"Does it stink?" asked wide-eyed, 4-year-old Jubril Wilson as he watched a skunk snuggle in the crooked arm of a Rock Creek Nature Center ranger.
The ranger assured him that it didn't and that the snake in front of him wasn't poisonous and that the groundhog at his feet did not bite. As the day wore on, Wilson found that even the dog attack was staged at the Friendship Fair and Parade.
The exhibits and demonstrations that drew Wilson and hundreds of others to the event in Northwest Washington Saturday were part of an effort by the neighborhood to create community solidarity. The fair and parade were sponsored by the Friendship Heights Citizens Association (FHCA), the D.C. Department of Recreation and the National Park Service.
Paul Peachey, FHCA president, explained that several groups have formed in recent years over local issues. As a result, "we felt that the older organization (FHCA) had a responsibility to build a feeling of neighborhood solidarity," he said. It takes events like a neighborhood fair to give the groups an opportunity to get acquainted, Peachey said.
Other organizations involved in the activities were the Advisory Neighborhood Commissions (ANC) and the Friendship Neighborhood Coalition, a group concerned largerly with zoning and traffic problems.
City Council members, Gray Panthers, babpipers and the Secret Service Color Guard were among those who marched in the two-hour parade through Friendship Heights as people of all ages lined the streets.
After the parade, spectators walked to Reno Park, where over 30 booths peppered the three-acre lot with a variety of exotic foods, carnival-like entertainment and informative demonstrations.
"There's a lot of different ethnic backgrounds here today," said Karen Johnson, 23, of 4105 Wisconsin Ave. NW.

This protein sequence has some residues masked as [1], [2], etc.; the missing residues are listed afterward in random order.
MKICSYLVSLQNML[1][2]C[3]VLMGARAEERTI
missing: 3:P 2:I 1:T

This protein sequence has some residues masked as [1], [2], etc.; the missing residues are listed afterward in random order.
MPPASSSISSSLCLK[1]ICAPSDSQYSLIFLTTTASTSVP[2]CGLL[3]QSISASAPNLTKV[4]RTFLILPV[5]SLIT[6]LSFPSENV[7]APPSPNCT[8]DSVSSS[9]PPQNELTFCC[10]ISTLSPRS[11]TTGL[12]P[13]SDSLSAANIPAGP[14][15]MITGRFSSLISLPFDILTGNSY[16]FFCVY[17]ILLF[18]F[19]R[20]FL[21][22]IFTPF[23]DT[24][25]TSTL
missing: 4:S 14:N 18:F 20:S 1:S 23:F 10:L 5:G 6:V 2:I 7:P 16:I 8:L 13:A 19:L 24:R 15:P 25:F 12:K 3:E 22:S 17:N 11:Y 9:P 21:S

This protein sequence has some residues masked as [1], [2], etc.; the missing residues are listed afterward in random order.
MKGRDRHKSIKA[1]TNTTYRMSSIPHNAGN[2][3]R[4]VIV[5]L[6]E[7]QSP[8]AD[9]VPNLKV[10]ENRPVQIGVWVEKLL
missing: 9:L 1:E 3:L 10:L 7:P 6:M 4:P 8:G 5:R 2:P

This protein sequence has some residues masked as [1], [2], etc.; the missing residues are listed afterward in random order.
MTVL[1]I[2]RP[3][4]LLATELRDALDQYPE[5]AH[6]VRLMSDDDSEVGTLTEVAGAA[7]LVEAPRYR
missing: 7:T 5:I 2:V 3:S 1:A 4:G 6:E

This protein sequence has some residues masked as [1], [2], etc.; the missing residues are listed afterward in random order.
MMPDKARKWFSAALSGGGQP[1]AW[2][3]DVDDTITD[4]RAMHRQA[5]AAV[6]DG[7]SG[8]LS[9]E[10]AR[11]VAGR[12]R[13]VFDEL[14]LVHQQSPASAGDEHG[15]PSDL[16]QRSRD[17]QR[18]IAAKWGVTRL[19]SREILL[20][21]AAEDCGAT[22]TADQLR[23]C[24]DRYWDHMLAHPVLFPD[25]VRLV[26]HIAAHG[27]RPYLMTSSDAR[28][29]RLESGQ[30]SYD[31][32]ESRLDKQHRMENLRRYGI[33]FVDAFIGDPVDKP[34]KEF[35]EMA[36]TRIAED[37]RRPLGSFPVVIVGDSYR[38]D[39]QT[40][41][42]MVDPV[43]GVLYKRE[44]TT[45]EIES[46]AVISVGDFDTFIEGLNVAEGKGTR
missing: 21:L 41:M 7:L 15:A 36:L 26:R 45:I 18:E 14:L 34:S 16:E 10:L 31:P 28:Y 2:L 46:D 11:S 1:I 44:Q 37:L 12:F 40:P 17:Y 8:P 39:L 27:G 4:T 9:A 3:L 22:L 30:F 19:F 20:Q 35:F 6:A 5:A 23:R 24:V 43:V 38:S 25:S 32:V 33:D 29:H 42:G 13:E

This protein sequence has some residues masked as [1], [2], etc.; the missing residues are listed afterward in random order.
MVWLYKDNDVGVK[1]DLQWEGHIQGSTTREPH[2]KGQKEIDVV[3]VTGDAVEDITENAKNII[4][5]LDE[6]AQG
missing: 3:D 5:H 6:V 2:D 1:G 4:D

Johnson, an off-duty District police officer, said she and her daughter Tiffany, 5, appreciated having the free time and chance to relax and enjoy the day's activities.
"It's nice to be on the other side for a change," Johnson said, gesturing toward a group of uniformed officers.
Nearby, some square dancers in a tangled do-si-do invited some American Agriculture Movement members from Virginia to join in the Virginia Reel. The farmers were selling 800 poinds of barbeque near the dance area.
At one point, a gunshot rang through the area, causing heads to turn and children to scream. The shot signaled a demonstration of a police dog attack staged by the Police Department Canine Division. A department employe, who was well protected with padded gear, fought with a specially trained dog until its master commanded it to stop.
The ponies were a favorite of children, who waited in a long line to ride three small Shetlands.
First in line was seven-year-old Wendy Hunt, of 4444 Abermarle St. NW. The fair-haired equestrienne said she enjoyed the adventure, althoug she confessed that "the ride was bumpy."
In another section of the park, one of a sucession of folk bands played as Jull Turner, 17, and Glenn Russell, 17, sat on the grass, enjoying the music.
Oblivious to the afternoon's commotion and threatening skies were several couples who tossed frisbees across an open field.
A giggling crowd formed around two young jugglers from Silver Spring who performed only for the preasure of being the center of attention.
Elsewhere in the park, a police helicopter on display took off, trailed by a hundred pairs of transfixed eyes.
The fair and parade were orginally scheduled for May, but had been postponed due to rain. Peachey said he believes that other fairs will follow.
The funds for the event were raised through donations and advertising, Peachey said. CAPTION: Picture, A police department helicopter was one attraction at Friendship Heights fair. By Michael Ford Parks - The Washington Post